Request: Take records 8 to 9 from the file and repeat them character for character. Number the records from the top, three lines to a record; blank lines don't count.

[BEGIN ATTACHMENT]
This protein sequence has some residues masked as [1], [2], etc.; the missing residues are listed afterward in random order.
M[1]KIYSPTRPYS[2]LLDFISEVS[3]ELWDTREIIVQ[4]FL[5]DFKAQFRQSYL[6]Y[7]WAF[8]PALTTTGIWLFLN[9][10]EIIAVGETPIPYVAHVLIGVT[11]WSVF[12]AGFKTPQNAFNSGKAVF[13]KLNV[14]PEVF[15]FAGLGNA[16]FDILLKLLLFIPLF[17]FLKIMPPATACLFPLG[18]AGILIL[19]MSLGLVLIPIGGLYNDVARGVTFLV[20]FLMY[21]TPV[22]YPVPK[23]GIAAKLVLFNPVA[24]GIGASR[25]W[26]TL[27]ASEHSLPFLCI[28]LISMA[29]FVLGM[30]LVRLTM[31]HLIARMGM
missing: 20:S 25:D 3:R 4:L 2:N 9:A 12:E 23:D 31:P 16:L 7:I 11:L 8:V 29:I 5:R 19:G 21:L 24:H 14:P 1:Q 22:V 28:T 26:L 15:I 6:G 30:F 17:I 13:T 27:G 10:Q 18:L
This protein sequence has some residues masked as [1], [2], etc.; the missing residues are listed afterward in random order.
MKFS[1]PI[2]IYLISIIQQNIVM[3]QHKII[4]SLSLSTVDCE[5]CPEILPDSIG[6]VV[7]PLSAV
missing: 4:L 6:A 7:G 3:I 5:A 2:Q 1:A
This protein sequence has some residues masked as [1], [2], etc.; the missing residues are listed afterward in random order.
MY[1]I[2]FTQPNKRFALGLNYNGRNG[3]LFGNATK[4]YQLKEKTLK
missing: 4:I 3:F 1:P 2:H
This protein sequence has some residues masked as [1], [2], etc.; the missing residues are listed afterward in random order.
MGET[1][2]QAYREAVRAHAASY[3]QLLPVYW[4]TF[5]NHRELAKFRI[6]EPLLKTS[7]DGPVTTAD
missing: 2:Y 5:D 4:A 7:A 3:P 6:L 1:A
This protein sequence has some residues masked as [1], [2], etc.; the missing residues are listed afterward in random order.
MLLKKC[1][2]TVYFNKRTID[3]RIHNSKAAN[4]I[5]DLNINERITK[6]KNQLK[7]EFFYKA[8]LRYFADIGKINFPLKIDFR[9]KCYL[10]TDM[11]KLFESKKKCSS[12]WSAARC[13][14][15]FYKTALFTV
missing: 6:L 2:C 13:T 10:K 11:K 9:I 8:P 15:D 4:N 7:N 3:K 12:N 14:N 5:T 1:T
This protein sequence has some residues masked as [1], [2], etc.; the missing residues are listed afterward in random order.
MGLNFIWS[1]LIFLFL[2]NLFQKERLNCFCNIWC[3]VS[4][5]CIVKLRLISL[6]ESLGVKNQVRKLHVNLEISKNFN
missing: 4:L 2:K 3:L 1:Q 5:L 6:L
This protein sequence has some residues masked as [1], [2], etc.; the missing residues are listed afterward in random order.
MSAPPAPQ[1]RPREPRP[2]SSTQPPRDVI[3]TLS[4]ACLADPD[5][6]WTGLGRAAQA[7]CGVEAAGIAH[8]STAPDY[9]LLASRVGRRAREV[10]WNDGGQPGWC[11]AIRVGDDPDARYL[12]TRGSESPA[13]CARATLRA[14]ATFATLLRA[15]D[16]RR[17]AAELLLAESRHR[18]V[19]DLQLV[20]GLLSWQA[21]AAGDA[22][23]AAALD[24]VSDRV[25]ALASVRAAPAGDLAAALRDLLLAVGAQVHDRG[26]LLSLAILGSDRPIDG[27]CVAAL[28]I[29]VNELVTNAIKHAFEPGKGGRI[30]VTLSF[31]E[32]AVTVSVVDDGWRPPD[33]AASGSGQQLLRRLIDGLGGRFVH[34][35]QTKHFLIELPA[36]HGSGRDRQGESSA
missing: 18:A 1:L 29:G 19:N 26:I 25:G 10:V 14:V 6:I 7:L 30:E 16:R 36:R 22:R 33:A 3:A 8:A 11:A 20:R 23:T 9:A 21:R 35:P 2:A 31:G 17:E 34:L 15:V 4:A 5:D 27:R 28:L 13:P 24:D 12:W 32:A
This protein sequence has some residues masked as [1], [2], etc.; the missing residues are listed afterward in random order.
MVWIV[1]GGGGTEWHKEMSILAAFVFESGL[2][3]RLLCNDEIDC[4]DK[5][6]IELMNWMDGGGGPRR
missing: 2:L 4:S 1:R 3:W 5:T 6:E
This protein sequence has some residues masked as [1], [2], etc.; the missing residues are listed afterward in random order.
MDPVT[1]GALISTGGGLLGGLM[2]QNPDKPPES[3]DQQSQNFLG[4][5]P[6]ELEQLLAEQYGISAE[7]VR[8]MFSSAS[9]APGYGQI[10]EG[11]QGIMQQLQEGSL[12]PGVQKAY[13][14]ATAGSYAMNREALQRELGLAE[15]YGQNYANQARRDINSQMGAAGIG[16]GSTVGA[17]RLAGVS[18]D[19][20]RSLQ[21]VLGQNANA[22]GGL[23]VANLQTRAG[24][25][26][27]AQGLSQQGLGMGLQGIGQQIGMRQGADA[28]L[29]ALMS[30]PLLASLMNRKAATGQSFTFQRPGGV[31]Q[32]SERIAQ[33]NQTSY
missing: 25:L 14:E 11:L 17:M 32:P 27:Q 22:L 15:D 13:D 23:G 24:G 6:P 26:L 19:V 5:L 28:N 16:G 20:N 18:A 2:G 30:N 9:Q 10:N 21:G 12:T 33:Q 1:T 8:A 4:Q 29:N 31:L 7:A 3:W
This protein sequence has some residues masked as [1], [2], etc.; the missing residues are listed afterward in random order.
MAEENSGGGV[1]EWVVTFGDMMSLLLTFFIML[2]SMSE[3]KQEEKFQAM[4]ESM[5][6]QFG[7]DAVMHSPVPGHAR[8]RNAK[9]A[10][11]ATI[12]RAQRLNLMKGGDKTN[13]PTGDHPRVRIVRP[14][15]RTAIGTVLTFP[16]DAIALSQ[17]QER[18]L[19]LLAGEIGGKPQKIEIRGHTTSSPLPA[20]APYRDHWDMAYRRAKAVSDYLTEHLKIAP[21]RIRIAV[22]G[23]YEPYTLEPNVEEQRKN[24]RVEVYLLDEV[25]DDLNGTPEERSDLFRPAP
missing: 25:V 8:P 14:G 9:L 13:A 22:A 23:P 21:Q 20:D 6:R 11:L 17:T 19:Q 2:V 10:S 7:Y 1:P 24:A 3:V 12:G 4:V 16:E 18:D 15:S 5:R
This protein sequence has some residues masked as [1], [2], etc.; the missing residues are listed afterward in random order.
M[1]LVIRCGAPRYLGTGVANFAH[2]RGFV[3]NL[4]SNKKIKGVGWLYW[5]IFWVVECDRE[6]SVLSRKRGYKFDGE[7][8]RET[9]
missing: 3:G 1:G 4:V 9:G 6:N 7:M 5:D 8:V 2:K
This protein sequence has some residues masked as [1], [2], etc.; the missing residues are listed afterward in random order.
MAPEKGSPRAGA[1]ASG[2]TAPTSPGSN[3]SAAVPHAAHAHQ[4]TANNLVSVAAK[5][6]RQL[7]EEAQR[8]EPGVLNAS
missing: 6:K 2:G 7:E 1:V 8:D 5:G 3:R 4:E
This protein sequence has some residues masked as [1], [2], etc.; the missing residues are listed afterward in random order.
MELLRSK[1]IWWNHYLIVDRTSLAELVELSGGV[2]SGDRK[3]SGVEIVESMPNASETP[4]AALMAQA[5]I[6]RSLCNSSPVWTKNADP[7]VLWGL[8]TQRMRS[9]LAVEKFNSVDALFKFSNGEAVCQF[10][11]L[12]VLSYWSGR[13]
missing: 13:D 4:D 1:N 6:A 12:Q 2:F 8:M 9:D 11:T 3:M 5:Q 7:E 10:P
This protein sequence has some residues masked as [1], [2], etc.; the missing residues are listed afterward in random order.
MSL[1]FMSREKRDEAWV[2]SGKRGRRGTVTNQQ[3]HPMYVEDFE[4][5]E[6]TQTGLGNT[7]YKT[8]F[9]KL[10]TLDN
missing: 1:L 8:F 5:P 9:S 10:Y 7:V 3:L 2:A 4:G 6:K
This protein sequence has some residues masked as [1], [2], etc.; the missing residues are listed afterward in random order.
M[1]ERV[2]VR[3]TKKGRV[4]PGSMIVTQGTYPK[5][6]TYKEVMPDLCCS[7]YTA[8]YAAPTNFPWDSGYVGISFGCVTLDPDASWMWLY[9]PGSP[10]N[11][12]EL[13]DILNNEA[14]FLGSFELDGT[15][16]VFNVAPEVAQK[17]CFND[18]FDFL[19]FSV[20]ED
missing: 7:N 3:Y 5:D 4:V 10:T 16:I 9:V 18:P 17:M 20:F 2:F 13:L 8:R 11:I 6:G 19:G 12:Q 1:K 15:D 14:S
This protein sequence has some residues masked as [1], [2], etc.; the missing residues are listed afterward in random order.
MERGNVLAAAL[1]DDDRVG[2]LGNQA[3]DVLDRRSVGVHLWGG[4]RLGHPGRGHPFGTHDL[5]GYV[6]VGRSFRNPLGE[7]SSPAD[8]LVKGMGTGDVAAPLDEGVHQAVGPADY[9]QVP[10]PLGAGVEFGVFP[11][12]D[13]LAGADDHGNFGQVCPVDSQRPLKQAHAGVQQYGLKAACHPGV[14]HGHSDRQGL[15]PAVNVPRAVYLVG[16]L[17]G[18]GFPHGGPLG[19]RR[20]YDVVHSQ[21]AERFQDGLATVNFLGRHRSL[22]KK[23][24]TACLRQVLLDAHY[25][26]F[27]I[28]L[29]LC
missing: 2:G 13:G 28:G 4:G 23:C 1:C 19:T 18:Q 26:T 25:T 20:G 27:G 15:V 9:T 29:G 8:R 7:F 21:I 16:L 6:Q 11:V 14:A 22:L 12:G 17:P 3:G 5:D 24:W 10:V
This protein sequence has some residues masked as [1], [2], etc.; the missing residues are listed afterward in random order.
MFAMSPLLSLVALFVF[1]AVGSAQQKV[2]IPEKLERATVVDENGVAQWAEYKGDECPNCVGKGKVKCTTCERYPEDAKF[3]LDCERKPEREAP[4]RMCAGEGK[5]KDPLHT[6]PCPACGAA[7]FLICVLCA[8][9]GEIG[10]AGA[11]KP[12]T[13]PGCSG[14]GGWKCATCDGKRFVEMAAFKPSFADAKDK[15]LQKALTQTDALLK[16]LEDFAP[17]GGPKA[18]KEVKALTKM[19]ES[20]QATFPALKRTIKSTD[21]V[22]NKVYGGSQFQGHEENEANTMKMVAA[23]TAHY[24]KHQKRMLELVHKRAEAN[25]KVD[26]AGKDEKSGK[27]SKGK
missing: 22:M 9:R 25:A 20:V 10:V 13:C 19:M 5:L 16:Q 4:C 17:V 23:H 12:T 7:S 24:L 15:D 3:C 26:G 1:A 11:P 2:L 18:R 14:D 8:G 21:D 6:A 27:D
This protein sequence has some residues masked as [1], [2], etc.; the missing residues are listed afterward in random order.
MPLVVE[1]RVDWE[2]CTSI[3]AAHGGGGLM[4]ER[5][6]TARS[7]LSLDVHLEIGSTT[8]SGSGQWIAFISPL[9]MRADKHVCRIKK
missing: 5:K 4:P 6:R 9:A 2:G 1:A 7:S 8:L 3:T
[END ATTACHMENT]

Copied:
This protein sequence has some residues masked as [1], [2], etc.; the missing residues are listed afterward in random order.
MVWIV[1]GGGGTEWHKEMSILAAFVFESGL[2][3]RLLCNDEIDC[4]DK[5][6]IELMNWMDGGGGPRR
missing: 2:L 4:S 1:R 3:W 5:T 6:E
This protein sequence has some residues masked as [1], [2], etc.; the missing residues are listed afterward in random order.
MDPVT[1]GALISTGGGLLGGLM[2]QNPDKPPES[3]DQQSQNFLG[4][5]P[6]ELEQLLAEQYGISAE[7]VR[8]MFSSAS[9]APGYGQI[10]EG[11]QGIMQQLQEGSL[12]PGVQKAY[13][14]ATAGSYAMNREALQRELGLAE[15]YGQNYANQARRDINSQMGAAGIG[16]GSTVGA[17]RLAGVS[18]D[19][20]RSLQ[21]VLGQNANA[22]GGL[23]VANLQTRAG[24][25][26][27]AQGLSQQGLGMGLQGIGQQIGMRQGADA[28]L[29]ALMS[30]PLLASLMNRKAATGQSFTFQRPGGV[31]Q[32]SERIAQ[33]NQTSY
missing: 25:L 14:E 11:L 17:M 32:P 27:Q 22:L 15:D 13:D 23:G 24:G 6:P 26:L 19:V 5:L 28:N 16:G 20:N 18:A 2:G 30:N 9:Q 10:N 21:G 12:T 33:Q 1:T 8:A 4:Q 29:N 31:L 7:A 3:W